PENSACOLA, Fla. — Ashley Lukasiewicz envisions a place where her children, ages 3 and 5, can reflect on the sacrifices they have made for their country.

The kids are young, but they know their father, a Marine pilot, died helping others. They are growing up without him because of his dangerous 2015 mission, which saved many lives.

Suzi Fernandez would like a quiet place where she can connect with other parents whose sons and daughters died while fighting with the U.S. military in Iraq, Afghanistan and elsewhere.

The local woman recently joined forces with others who have lost loved ones while they were serving in the U.S. military. The group hopes to bring a monument to Gold Star families to Pensacola.

“We are part of a club and it’s a club that you don’t want to be in,” Fernandez told the Pensacola News Journal.

Her son, Air Force Staff Sgt. Forest Sibley, was killed in Afghanistan in 2015 when the team he was with was gunned down at a vehicle checkpoint by men wearing Afghan National Defense and Security Forces uniforms.

Lukasiewicz's husband, Marine Capt. Dustin Lukasiewicz, was killed during a 2015 humanitarian mission following an earthquake in Nepal.

The two women have forged a bond through their work to bring the Gold Star family memorial to Pensacola. They want the community to know more about the loved ones they lost and the sacrifices made by the families of those who serve.

"I think this monument is something that almost puts a face to the names. These people were real and they left behind real families. We are real people and we were left behind," Lukasiewicz said.

Also working with the group is Edward Spears, uncle of Marine Cpl. Johnathan R. Spears of Molino. Spears was shot and killed in 2005 during fighting in Iraq.

Spears said he likes the project because it is unique to Pensacola while also connecting Pensacola to other communities around the country.

The local project is part of a larger effort by the Hershel “Woody” Williams Medal of Honor Foundation for Gold Star family memorial monuments. The foundation started the project in 2010 and has dedicated 33 monuments so far, with more than a dozen more planned.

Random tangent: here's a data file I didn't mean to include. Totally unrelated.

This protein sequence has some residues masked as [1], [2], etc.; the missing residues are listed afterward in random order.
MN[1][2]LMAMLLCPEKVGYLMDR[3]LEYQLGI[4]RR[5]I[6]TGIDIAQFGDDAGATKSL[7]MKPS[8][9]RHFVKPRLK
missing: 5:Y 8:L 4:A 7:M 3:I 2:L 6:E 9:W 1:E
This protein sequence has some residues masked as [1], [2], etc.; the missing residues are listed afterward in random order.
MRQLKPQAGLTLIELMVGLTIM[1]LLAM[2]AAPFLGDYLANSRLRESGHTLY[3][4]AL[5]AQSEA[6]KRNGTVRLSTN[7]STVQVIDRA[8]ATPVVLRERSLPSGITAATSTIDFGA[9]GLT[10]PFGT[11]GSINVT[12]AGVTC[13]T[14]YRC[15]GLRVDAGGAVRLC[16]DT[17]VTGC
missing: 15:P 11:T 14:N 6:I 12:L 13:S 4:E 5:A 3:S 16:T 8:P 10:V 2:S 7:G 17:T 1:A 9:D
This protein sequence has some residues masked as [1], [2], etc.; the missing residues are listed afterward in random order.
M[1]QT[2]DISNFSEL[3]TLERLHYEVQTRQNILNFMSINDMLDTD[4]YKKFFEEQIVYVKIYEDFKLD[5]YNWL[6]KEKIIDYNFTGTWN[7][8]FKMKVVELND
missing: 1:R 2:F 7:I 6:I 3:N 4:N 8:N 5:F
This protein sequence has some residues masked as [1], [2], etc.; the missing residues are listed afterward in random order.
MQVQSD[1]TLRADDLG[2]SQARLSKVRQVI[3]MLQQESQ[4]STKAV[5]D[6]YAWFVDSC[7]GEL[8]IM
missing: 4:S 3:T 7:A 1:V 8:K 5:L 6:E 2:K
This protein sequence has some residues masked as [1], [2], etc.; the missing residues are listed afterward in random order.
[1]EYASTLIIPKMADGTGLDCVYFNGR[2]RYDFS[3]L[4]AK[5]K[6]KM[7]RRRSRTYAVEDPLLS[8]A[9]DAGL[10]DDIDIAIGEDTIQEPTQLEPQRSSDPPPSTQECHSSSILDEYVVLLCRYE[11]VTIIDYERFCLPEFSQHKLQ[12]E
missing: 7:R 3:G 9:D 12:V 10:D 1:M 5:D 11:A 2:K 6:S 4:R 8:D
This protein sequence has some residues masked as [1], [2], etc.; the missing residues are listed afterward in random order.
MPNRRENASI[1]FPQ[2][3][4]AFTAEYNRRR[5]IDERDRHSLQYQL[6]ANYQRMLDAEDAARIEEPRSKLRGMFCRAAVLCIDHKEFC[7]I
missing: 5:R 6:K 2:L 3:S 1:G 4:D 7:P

The 7-foot high, 6-foot wide granite monuments include the outline of Williams saluting with the words "Gold Star Families. A tribute to Gold Star families and relatives who sacrificed a loved one for our Freedom."

The back of the monuments can be personalized with words for the individual communities.

Williams received the nation's highest military honor for his actions in the Battle of Iwo Jima during World War II. He established his nonprofit foundation in 2010 to recognize Gold Star families and children.

While Pensacola's Veterans Memorial Park has many memorials to the fallen, it does not have many tributes to the living, said retired Marine Lt. Col. David Glassman, a member of the park foundation.

"In my opinion, this should be a catalyst for the community to know that these Gold Star family members are living among us that are part of our community," he said.

Jack Brown, who served as a Marine pilot in Vietnam and is another member of the park foundation, agreed.

While the military members agree to serve, their families do not always have the choice, he said.

"And that is why I think this project is especially important," he said.

To donate to the Pensacola Gold Star Families Memorial Monument, visit

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